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BJJGround Forum >> new (lame) trend in BJJ schools?


1/22/13 1:36 AM
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ultimatestreetfighter
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anyone else notice a new trend with BJJ schools no longer listing their class schedules on the website? i guess it's a pretty common practice with TMA mcdojos not to list schedules. i'm not sure if i agree with the logic behind it though. to me, it just makes checking out schools more of a pain in the ass.
1/22/13 2:19 AM
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blanko
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i never heard of this...
1/22/13 2:21 AM
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shen
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The big trend I see is 1 hour classes.
1/22/13 2:32 AM
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Sir Taps
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It's because more and more schools are following the Lloyd Irvin methodology, either directly by going to his seminars and following his directions, or just taking inspiration from it. Whether they'll change now we'll have to see...

James
1/22/13 5:33 AM
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DarrenMullen
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Sir Taps - It's because more and more schools are following the Lloyd Irvin methodology, either directly by going to his seminars and following his directions, or just taking inspiration from it. Whether they'll change now we'll have to see...

James

You can't blame LI for everything! He has his schedule posted...lol.
1/22/13 6:35 AM
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CJJScout
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shen - The big trend I see is 1 hour classes.

That's the length of our beginner class. Intro class is 45 min.

How long are yours?
1/22/13 6:55 AM
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shen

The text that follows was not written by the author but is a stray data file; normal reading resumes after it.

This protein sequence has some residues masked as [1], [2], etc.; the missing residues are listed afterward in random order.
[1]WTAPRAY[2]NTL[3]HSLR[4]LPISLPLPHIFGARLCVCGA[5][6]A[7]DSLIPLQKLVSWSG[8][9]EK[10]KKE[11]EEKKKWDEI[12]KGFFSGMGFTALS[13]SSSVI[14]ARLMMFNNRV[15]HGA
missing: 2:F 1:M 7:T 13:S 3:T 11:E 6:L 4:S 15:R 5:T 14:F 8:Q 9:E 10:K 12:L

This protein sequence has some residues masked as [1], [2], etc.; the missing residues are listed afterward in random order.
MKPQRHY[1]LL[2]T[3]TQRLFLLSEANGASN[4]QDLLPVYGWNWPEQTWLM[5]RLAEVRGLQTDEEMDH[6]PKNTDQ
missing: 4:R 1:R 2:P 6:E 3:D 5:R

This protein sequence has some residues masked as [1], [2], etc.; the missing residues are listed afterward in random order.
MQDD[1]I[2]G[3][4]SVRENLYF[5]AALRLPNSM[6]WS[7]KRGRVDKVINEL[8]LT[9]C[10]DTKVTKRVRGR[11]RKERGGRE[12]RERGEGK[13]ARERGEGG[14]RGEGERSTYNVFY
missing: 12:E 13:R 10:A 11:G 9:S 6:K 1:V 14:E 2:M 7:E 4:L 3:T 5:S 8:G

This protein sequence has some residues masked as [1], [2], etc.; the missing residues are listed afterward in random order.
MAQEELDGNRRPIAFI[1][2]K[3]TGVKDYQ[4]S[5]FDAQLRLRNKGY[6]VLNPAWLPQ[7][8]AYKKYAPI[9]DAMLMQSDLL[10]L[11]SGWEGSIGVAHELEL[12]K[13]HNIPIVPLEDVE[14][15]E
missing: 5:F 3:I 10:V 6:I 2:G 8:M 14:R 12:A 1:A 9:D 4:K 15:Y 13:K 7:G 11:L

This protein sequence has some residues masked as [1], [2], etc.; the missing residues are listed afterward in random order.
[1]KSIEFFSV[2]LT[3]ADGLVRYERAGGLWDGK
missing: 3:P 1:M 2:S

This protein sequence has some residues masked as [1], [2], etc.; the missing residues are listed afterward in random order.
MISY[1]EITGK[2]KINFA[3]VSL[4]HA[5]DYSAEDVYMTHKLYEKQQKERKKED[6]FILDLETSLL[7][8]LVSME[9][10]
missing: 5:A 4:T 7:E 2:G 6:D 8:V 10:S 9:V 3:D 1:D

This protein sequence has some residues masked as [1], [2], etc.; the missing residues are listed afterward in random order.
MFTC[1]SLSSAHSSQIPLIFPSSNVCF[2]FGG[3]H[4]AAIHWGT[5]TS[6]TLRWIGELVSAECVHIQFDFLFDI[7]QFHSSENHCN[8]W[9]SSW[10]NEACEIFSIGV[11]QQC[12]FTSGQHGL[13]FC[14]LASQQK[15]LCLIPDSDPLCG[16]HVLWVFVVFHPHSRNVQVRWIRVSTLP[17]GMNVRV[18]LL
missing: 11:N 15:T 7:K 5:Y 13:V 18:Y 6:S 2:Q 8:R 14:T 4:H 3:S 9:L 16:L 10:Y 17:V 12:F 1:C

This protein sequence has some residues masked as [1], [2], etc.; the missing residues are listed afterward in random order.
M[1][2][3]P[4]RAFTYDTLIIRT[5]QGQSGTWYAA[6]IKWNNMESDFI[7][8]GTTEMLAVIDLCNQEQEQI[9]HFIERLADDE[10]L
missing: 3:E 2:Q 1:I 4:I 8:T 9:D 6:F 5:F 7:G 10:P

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CJJScout - 
shen - The big trend I see is 1 hour classes.

That's the length of our beginner class. Intro class is 45 min.

How long are yours?


Where I train it's about 2 hours, though people leave when they want.

One place I teach, class is 1 1/2 hours, but people can roll longer. The other place I teach, class is strictly 1 hour. (That place is the most financially "successful", BTW).

Shorter classes usually means more classes per evening.



1/22/13 7:18 AM
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jakeklipp
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our classes are 1 hour but rolling after isnt on schedule.  we just go till the last guy is tired.

1/22/13 7:36 AM
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Sir Taps
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DarrenMullen - You can't blame LI for everything!


I can, and I will!!

It is a marketing thing though, limit the amount of info that you give out, in the hope that interested people will call or visit so you can give them the sales speech. Quite unhelpful for people dropping in from out of town though.

James
1/22/13 8:08 AM
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PayItForward
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i think 1.5 hours is good.

i will be doing a single 1-hour class during the week because that's the only time slot available to me at the place i'm renting out (rented gym space by multiple people). All the other classes will be advertised as 1.5-hours, but we can stop more around the 2-hour mark. it all depends on if people WANT to stay and roll a little longer.
1/22/13 8:13 AM
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CJJScout
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shen - 
CJJScout - 
shen - The big trend I see is 1 hour classes.

That's the length of our beginner class. Intro class is 45 min.

How long are yours?


Where I train it's about 2 hours, though people leave when they want.

One place I teach, class is 1 1/2 hours, but people can roll longer. The other place I teach, class is strictly 1 hour. (That place is the most financially "successful", BTW).

Shorter classes usually means more classes per evening.




Intermediate/Advanced class is an hour, but open mat for minimum 30 minutes after that. All 3 classes meet per night.
1/22/13 9:05 AM
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Kroger39